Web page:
Vol 82, No 8 (2011)

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Neonatal outcome after cesarean section

Maria Katarzyna Kornacka, Katarzyna Kufel
Ginekol Pol 2011;82(8).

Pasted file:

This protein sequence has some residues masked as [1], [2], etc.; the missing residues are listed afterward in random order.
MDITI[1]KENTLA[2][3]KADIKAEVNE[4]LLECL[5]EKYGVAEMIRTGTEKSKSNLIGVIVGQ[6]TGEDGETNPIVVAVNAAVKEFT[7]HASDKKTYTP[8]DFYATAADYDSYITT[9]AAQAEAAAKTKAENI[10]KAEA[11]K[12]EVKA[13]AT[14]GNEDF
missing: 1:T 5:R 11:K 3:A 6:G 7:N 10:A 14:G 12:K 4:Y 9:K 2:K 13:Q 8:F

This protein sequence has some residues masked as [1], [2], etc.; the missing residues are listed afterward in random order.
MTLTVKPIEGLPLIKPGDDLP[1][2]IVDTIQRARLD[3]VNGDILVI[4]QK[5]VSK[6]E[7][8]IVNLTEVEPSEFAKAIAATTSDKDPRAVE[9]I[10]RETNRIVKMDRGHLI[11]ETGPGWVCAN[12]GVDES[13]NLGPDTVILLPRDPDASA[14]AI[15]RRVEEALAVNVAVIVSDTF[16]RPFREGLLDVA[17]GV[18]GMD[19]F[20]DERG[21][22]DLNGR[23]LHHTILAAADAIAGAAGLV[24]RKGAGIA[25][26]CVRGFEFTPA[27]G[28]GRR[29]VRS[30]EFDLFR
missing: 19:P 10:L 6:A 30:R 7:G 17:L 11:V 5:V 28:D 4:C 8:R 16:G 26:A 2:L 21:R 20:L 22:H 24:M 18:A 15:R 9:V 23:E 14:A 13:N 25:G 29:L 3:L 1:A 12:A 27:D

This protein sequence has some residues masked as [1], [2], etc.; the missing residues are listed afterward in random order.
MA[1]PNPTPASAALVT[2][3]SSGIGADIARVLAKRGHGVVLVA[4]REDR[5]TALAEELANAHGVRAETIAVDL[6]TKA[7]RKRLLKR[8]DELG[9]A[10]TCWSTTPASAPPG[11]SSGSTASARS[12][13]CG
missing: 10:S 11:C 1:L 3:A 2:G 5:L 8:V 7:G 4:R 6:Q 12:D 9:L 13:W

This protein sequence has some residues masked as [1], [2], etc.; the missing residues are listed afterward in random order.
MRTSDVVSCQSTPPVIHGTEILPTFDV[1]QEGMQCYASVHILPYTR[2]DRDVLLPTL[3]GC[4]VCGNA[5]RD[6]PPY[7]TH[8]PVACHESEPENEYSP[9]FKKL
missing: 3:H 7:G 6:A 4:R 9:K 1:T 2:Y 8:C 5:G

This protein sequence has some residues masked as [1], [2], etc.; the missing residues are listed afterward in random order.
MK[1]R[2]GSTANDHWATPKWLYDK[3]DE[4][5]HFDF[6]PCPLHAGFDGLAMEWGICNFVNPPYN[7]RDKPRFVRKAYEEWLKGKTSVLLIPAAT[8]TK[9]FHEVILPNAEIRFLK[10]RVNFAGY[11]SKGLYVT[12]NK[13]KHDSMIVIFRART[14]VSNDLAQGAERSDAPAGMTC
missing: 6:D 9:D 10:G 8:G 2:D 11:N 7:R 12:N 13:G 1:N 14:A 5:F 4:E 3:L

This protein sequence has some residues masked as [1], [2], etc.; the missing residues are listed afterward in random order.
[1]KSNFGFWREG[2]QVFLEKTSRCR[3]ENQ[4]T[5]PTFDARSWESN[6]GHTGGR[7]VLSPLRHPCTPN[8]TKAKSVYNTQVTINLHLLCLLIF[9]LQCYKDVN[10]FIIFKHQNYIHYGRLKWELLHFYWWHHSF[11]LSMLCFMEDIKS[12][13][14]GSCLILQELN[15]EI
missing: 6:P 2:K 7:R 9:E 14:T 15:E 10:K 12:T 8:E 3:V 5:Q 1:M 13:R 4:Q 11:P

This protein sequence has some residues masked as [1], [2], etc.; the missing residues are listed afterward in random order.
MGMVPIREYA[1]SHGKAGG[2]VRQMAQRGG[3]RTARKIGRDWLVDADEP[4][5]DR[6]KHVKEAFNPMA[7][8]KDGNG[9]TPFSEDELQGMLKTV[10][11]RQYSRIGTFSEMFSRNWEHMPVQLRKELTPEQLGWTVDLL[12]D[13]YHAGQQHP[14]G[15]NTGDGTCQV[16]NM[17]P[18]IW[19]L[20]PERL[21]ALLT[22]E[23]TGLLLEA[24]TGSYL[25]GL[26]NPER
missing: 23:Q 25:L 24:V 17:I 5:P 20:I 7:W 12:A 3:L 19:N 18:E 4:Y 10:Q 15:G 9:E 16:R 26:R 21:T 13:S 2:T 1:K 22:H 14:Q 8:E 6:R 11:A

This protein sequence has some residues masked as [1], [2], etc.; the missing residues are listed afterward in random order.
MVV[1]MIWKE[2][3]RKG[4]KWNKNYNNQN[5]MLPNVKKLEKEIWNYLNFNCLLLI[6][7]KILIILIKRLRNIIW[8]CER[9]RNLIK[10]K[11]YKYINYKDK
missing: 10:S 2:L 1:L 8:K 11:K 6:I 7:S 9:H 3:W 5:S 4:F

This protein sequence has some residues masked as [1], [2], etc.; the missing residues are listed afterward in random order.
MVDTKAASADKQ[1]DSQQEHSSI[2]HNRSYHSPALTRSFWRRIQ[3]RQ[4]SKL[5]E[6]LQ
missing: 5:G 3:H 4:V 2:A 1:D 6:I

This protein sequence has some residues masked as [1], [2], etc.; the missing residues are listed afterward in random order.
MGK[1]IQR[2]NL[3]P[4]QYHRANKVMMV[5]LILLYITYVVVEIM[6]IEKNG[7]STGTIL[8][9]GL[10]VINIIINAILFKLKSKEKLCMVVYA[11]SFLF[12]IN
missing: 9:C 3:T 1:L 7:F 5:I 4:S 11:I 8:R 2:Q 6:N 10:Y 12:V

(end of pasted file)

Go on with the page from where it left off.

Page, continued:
Cesarean section is the most commonly performed procedure all over the world. Both American and European data reveal constant and steady increase of pregnancies resolved by a cesarean section. The reasons include: growing number of medical indications or requests of the pregnant women. Regardless of the fact that elective cesarean section decreases the risk of intrauterine hypoxia, meconium aspiration and injury during labor, it remains a significant risk factor for respiratory failure in the course of transient tachypnea of the newborn, infant respiratory distress syndrome and pulmonary hypertension, both for term and late preterm infants. As a consequence, the infant requires a prolonged stay in the intensive care unit, together with advanced and often expensive medical procedures such as mechanical (often high-frequency) ventilation, nitric oxide therapy and extracorporeal membrane oxygenation. The American Association of Obstetricians and Gynecologists and the European Association of Perinatal Medicine recommend for a cesarean section due to medical indications to be performed after 39 weeks gestation, preferably after uterine contractions started, and elective cesarean section, particularly if there are indications to finish the pregnancy before 39 weeks gestation, after lung maturity has been assessed (in other case steroids ought to be administered prenatally to mature the lung muscles). That includes also cases of elective cesarean sections performed due to previous cesarean sections , which are the most frequent reasons for repeating procedure. The recommendations also restrict the indications for cesarean section in case of significant prematurity, what in turn is connected with more restricted indications for resuscitation of extremely premature infants and babies with extremely low birth weight.

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